Brendan was on the verge of becoming a hopeless, inveterate heroin addict when he, for the sake of his young daughter, decided to turn his life around. He enlisted in the Granite Mountain Hotshots, a crew of elite hotshot firefighters based in Prescott, Arizona. Their superintendent, Eric Marsh, was in a desperate crunch after four hotshots left the crew, and seeing a glimmer of promise in the skinny would-be recruit, he took a chance on the unlikely McDonough, and the chance paid off. Despite the crew’s skepticism, and thanks in large part to Marsh’s firm but loving encouragement, McDonough unlocked a latent drive and dedication, going on to successfully battles a number of blazes and he eventually wins the confidence of the men he came to call his brothers.
Then, on June 30, 2013, while McDonough–“Donut” as he’d been dubbed by his crew–served as lookout, they confronted a freak, 3,000-degree inferno in nearby Yarnell, Arizona. The relentless firestorm ultimately trapped his hotshot brothers, tragically killing all 19 of them within minutes. Nationwide, it was the greatest loss of firefighter lives since the 9/11 attacks.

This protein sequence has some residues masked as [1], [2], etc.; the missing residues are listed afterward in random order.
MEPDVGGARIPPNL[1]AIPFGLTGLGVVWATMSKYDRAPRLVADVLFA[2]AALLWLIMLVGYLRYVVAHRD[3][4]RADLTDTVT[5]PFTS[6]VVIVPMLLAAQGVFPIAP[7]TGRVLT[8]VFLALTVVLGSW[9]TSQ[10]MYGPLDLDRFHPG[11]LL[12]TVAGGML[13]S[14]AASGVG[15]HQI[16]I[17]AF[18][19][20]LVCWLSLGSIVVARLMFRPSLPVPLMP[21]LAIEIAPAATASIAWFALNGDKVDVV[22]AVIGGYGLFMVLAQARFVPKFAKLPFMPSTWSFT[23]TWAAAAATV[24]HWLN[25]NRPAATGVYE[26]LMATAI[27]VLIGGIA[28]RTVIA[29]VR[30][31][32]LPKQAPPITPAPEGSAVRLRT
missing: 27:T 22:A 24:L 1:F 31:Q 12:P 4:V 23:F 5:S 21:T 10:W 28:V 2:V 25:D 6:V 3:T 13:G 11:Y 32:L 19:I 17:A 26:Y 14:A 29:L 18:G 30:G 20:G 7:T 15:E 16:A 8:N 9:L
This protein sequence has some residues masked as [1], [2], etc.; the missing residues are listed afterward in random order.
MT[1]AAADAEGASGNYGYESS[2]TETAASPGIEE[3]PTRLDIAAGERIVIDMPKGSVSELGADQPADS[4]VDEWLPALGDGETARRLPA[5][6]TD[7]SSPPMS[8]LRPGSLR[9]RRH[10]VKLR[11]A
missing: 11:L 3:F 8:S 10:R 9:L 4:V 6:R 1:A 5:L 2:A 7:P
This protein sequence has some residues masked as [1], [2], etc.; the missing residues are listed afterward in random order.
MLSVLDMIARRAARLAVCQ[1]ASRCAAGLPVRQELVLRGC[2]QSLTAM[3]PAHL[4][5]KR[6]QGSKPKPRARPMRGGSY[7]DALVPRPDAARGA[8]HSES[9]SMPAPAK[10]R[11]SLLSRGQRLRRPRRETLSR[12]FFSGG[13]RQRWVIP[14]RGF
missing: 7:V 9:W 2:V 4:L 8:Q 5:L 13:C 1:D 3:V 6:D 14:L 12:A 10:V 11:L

After the unfathomable loss of that day, McDonough suffered from seemingly insurmountable bouts of depression, Post-Traumatic Stress, and issues with alcohol. But the light of hope that inspired him to keep living in one of his darkest moments—his family who needed him—inspired the firefighter to fight on against depression, addiction and to inspire others to find their best selves, even if that means often looking beyond the self. Building a sense of brotherhood within communities gives McDonough great joy – because it helps this fighter honor the legacy of his 19 lost, but not forgotten, brothers.
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